MidTown Blog

It’s a Knight Cities Challenge winner, but what is a Minimum Grid?

Minimum Grid: Maximum Impact

One of 32 national winners of the first Knight Cities Challenge
A proposal submitted by MidTown, Inc.

What is a Minimum Grid?

It’s a plan that will provide everyone—pedestrians, cyclists, transit riders and drivers—with equally convenient, comfortable, safe and inviting options for moving about within Columbus’s Core Community of MidTown and Uptown.

A 21st-century overlay that invites walkers and cyclists to move comfortably within an existing, historic transportation network that presently prioritizes cars.

A minimum level of connection—a multi-modal transportation network within the Core Community—that should be accessible and inviting to all residents and visitors, whether they travel on foot, bicycle, bus, or in a car.

The development of a Minimum Grid plan will discover where people are gathering, and how they want to get to there.

A plan that will be a catalyst for economic development, expanding the Core Community’s potential as a place that attracts and retains talent, and respects its diverse population.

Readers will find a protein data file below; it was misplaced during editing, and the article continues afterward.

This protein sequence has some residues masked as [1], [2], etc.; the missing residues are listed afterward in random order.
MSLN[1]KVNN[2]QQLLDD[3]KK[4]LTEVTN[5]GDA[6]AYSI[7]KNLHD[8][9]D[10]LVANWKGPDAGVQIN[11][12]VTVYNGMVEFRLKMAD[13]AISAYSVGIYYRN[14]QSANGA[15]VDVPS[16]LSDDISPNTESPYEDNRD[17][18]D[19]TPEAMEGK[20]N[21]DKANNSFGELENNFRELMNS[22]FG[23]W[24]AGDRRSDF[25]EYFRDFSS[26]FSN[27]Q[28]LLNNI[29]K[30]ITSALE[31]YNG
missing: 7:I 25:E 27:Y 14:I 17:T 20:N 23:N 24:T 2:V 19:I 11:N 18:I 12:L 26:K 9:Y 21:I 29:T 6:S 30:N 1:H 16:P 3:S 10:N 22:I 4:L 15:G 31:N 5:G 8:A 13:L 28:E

An opportunity to invest for Maximum Impact. The Minimum Grid will define a long-range plan that can be implemented over time, utilizing existing infrastructure and resources, and directing future investment most efficiently.

Minimum Grid is not a technical term. The Columbus delegation at the June, 2014 Doable City Forum in Chicago, first heard the phrase in a talk by Gil Penalosa, the Director of 8-80 Cities. It immediately resonated for our city. Uptown and MidTown grew on historic grid patterns. Downtown Columbus was planned from its founding in 1828 on a traditional street grid with north-south avenues and east-west streets, anchored on the west by the Chattahoochee River. MidTown’s modified grid of interconnected streets reflects the development of neighborhoods over time, established with respect to a landscape of creeks and rolling hills. MidTown and Uptown share historic street grids, diverse and dense population, convenience, local character and sites of community pride. What they presently lack are worthy and complete connections that link people and places within the Core.

A Minimum Grid will make the journey more pleasant and interesting: getting to and from places in the heart of Columbus should be as attractive as the destination.

A fully-realized Minimum Grid will better serve and connect a diverse Core Community, and will help grow a healthier, more attractive and economically vibrant Columbus.

One response to “It’s a Knight Cities Challenge winner, but what is a Minimum Grid?”

  1. Jennifer Boyd says:

    Cherokee avenue is a pain point in connecting uptown and midtown for walkers and cyclists. Is a solution for this disconnect being considered as part of the plan? Congrats on getting the grant!!! This is great for our city!


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